STRASBOURG (Reuters) – Germany’s Ursula von der Leyen on Tuesday took a step closer to becoming the first female European Commission head after her vision of a greener, fairer and rule-based Europe won over liberal lawmakers.
Securing their support and those of the socialists on top of backing from conservatives would ensure her legitimacy and help her to tackle controversial issues such as climate change, trade and maintaining democratic norms in the 28-country bloc.
If European Parliament lawmakers reject von der Leyen, it will be a serious blow for the bloc, beset by challenges ranging from trade to Brexit and erosion of democratic norms.
It would also create a headache for EU leaders who would have to come up with another candidate in a month.
“My group will support Ms von der Leyen today. We are looking forward to work intensively with her to move Europe forward. There is a lot of work ahead of us. Let’s renew Europe together!” said Dacian Ciolos, head of liberal group Renew Europe.
Von der Leyen, who this week resigned as German defense minister, regardless of the EU lawmakers’ decision, needs 374 votes for an absolute majority.
The 60-year-old conservative can count on 182 votes from the conservative European People’s Party and needs to win over the 153 members of the Progressive Alliance of Socialists and Democrats and the 108 from the Renew Europe liberals. Lawmakers will vote in secret at 1600 GMT.
However, her nomination as a compromise candidate as part of horse-trading between EU leaders has angered some lawmakers who had put forward their own candidates.
Von der Leyen set out her climate goals, going further than current targets, a move likely to please both socialists and liberals.
She had already pledged the ambitious targets in letters to the two groups the previous day.
“Our most pressing challenge is keeping our planet healthy. This is the greatest responsibility and opportunity of our times. I want Europe to become the first climate-neutral continent in the world by 2050,” von der Leyen told the parliament.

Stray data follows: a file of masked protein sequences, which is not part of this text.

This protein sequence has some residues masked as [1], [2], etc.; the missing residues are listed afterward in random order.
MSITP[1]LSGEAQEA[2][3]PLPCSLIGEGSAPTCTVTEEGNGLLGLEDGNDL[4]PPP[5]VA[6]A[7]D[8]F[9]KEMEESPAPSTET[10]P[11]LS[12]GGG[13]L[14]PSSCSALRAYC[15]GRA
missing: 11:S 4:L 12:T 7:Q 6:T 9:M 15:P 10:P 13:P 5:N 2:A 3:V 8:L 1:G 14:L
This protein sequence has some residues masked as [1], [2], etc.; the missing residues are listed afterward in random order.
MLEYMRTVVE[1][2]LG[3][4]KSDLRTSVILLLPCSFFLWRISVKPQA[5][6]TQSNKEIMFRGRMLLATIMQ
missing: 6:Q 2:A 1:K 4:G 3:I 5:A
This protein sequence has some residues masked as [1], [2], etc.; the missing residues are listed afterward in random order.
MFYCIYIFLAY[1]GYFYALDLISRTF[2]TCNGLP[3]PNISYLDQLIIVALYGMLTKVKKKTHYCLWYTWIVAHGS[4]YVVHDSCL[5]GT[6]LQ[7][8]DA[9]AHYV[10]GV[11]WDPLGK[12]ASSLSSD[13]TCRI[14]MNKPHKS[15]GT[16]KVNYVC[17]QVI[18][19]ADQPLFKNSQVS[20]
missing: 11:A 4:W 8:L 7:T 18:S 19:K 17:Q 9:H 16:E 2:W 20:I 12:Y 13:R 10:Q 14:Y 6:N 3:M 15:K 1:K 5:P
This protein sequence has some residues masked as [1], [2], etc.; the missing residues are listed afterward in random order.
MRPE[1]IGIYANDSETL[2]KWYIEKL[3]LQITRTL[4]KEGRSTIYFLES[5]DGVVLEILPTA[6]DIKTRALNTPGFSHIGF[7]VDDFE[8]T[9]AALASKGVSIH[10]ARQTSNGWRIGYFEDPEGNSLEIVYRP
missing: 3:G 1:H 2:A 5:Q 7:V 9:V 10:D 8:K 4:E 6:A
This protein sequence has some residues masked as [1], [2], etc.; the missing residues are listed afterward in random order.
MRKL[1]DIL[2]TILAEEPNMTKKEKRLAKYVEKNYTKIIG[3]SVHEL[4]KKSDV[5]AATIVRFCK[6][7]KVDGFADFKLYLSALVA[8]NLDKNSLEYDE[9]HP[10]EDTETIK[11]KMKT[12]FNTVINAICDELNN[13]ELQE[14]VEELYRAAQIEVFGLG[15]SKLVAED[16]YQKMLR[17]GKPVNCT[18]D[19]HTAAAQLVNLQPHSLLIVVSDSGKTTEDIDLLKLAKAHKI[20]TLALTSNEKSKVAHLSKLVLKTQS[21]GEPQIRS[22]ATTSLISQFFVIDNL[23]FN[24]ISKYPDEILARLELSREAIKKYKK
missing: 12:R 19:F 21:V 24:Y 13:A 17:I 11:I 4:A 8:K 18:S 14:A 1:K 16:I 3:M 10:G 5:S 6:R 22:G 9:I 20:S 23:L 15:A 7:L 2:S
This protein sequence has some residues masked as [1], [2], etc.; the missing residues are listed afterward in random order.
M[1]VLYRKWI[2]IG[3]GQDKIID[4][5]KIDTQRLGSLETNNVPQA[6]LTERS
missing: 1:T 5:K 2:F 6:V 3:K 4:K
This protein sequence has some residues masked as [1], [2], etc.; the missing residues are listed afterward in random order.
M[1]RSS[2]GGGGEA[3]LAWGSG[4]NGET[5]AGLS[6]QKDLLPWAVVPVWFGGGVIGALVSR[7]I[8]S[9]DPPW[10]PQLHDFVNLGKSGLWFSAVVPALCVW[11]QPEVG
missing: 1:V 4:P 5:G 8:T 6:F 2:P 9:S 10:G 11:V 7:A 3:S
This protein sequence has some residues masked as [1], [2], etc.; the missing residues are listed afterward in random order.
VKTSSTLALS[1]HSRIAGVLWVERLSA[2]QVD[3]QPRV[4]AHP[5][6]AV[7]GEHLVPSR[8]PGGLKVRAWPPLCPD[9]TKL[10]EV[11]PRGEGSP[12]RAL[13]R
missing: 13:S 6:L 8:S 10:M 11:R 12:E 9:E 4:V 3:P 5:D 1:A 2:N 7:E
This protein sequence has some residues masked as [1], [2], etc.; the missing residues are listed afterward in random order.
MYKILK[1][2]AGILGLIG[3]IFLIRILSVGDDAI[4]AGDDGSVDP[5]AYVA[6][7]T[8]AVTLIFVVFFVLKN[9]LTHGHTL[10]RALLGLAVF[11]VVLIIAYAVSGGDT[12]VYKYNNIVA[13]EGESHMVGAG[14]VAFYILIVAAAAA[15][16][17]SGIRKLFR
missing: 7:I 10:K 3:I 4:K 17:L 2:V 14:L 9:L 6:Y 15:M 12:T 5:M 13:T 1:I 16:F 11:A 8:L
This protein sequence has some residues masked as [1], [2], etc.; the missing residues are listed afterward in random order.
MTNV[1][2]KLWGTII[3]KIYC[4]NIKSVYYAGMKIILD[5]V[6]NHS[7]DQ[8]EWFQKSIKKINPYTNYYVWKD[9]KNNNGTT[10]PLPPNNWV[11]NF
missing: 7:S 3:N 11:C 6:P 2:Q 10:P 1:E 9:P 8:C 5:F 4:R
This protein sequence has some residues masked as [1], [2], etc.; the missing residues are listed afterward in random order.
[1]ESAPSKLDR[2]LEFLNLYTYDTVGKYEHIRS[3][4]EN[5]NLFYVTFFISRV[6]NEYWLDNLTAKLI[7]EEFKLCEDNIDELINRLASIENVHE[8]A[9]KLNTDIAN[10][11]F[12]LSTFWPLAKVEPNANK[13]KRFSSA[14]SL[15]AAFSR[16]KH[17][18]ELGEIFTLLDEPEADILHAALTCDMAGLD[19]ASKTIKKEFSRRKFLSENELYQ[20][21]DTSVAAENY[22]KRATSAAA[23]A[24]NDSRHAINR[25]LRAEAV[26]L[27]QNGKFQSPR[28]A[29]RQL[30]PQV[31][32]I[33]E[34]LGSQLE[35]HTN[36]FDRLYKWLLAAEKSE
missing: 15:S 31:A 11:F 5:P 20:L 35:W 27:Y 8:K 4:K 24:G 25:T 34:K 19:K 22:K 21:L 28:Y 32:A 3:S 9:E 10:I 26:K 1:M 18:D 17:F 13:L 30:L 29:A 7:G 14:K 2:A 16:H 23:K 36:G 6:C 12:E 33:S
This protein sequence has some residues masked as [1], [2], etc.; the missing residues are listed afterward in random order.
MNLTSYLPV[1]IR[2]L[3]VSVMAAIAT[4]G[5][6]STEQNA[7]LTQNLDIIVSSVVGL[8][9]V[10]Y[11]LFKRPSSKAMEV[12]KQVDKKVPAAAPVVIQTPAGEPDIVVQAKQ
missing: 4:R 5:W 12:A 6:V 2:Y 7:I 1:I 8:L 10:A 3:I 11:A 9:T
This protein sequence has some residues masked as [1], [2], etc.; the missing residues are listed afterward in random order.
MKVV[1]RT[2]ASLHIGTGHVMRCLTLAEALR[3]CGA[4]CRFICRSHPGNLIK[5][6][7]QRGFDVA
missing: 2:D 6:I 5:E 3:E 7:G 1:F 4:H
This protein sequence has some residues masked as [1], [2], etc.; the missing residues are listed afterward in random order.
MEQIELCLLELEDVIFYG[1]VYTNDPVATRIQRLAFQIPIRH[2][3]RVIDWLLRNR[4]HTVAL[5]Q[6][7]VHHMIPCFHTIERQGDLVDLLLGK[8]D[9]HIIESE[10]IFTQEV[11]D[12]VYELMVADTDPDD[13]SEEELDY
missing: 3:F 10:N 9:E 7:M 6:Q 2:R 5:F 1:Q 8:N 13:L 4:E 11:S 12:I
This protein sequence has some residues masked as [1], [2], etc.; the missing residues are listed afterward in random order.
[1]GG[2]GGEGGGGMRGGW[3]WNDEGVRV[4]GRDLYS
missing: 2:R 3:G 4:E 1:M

She said she would put forward a Green Deal for Europe in her first 100 days in office, turn parts of the European Investment Bank into a Climate Bank and introduce a Carbon Border Tax.
She pledged to complete the bloc’s capital market union to provide funding to small- and medium-sized enterprises, embrace a more growth-friendly fiscal policy and guarantee a minimum wage to European workers.
Von der Leyen promised to defend the rule of law, took aim at U.S. tech giants’ low tax bill in Europe and said she would update EU-wide norms for tackling the migrant issue.
“We need to address the legitimate concerns of many and look at how we can overcome our differences,” she said.
In her biggest cross-party promise, von der Leyen offered to help allow the chamber the right to propose new legislation – currently the Commission’s prerogative.
She called for unity, trying to win over the fragmented parliament, where eurosceptics made big gains in May elections and Britain’s Brexit party emerged as the biggest in the legislature.
“Whoever wants to see Europe strengthen, grow and flourish will have me as a passionate fighter on their side. But whoever wants Europe to weaken, divide and abandon its values will have me as a bitter opponent,” von der Leyen said.
“If we are united on the inside, nobody will divide us on the outside,” added von der Leyen, who grew up in Brussels and switched fluently between German, French and English in her speech.
In a sign that her pledges may be acceptable, Iratxe Garcia, the leader of the Socialists and Democrats (S&D), said that the German conservative was moving in the right direction but socialists want binding objectives.
Europe’s liberal Competition Commissioner Margrethe Vestager in a tweet described von der Leyen’s speech as “strong, warm and balanced”, suggesting that the liberals may be leaning towards a yes vote.
The kind of support von der Leyen gets could complicate her job as head of the EU executive in charge of trade negotiations, economic and climate policy for 500 million Europeans and antitrust rulings involving powerful tech giants.
Backing from the far-right European Conservatives and Reformists, nationalists from eastern Europe, and British members of the European Parliament, however, could cast doubts on her legitimacy and weaken efforts to maintain democratic norms.
Additional reporting by Alissa de Carbonnel, Philip Blenkinsop and Gabriela Baczynska in Brussels and Alexandra Regida in Strasbourg; Editing by Andrew Cawthorne, William Maclean